Internet showdown in Tunis

newsmaker U.S. ambassador David Gross heads to a U.N. conference to make a case to leave U.S. control over the Internet alone. Will the world listen?

newsmaker The United Nations' World Summit on the Information Society began with a high-minded purpose: to bridge the technological gap between richer and poorer nations. But now the , which begins Nov. 16 in Tunisia, has transformed into a week-long debate about who should control key portions of the Internet. Delegates from nations like in what they want: less control by the U.S. government. Instead, they've suggested creation of some sort of cyberbureaucracy---perhaps under the U.N. International Telecommunication Union.

Those arguments have met with a cold shoulder in Washington. The Bush administration said in no uncertain terms in June that it intended to

CNET's chief political correspondent, Declan McCullagh, will be reporting direct from the World Summit on the Information Society in Tunisia beginning next week.

If the U.N. prevails in this international political spat, business groups worry that domain name fees would go up and regulations would increase. If no agreement is reached, there's always the possibility of a bifurcated Internet divided by geographical region.

CNET recently spoke with Ambassador of Bureau of Economic and Business Affairs David Gross, who's leading the U.S. delegation to Tunisia. Gross previously was a telecommunications lawyer and a lobbyist for AirTouch Communications (now part of Vodafone).

Q: What are the stakes at the WSIS summit?
The stakes are really very high. The focus of the summit originally--and we believe still--is on the use of technology to take advantage of the historic opportunity to better everyone around the world, economically, socially and politically. Those are very high stakes.

How much of the current opposition over this issue is a result of global tensions regarding the U.S. as the world's lone superpower and involvement in Iraq?
This is an issue that I think should be and will be addressed on its merits. The Internet has been an extraordinary development in the history of the world. There are about a billion people connected to the Internet in a remarkably short period of time.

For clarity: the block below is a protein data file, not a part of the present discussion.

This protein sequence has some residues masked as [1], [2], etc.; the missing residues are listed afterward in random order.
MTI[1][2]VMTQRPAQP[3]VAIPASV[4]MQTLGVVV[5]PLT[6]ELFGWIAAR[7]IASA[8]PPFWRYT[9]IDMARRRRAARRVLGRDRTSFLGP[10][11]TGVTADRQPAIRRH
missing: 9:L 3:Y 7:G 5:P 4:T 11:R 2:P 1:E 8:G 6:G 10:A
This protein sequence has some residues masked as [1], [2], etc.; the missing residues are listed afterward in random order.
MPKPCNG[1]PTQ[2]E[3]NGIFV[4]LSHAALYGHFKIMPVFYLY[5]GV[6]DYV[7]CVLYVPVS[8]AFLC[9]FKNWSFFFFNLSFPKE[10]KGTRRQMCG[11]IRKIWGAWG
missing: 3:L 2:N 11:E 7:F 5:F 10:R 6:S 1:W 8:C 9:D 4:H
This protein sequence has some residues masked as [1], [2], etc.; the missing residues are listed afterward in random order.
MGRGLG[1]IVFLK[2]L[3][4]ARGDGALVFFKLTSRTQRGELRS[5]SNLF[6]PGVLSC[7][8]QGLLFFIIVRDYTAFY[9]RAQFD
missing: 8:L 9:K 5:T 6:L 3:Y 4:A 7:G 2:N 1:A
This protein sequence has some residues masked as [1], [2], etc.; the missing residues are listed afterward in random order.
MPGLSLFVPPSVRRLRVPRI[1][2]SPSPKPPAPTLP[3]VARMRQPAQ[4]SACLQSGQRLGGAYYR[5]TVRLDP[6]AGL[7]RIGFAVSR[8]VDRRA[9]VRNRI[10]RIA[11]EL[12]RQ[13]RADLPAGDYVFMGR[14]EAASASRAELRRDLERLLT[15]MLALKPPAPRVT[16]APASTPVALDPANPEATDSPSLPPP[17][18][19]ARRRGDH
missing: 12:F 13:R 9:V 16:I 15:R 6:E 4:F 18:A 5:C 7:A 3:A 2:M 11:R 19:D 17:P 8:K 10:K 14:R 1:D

The Internet is technically, constantly changing...We're not interested in trying to lock in the current system as the right system.

The system has worked extraordinarily well and arguably better than any other technology that's ever been rolled out. We seek to ensure that that continued advancement goes forward. I know by the way that the president just this afternoon (Thursday) is awarding the Medal of Freedom to a host of extraordinary Americans. Two of those Americans include Vint Cerf and Bob Kahn, who are often referred to as the fathers of the Internet.

Does the U.S. government have too much control of Internet governance?
If you look at it the way most people would, it's a very bottom-up approach. There are a lot of players--civil society and the private sector--that play an important role. Certainly, the U.S. government has played an extraordinarily important role in the past. It was because of the U.S. government and the research funded by it that the Internet exists in the first place.

We think it's working very well. We don't think there are any pressing problems associated with it.

At the preliminary meeting in New York last year, I found that discussions were all over the map, including spam, viruses and computer security. Is there a lack of focus here?
Issues like spam and cybercrime and viruses are extraordinarily important. We've encouraged WSIS and other forums to work cooperatively in solving those issues. So we seek to have a very robust and inclusive discussion about these issues and others as well.

If critics of the U.S. join forces at WSIS and oppose the U.S., are there any red lines for the U.S that the administration would find intolerable?
We've been very clear in what we think the summit should be accomplishing and should be focusing on. We continue to work with governments around the world and with civil society and with the private sector to secure an outcome

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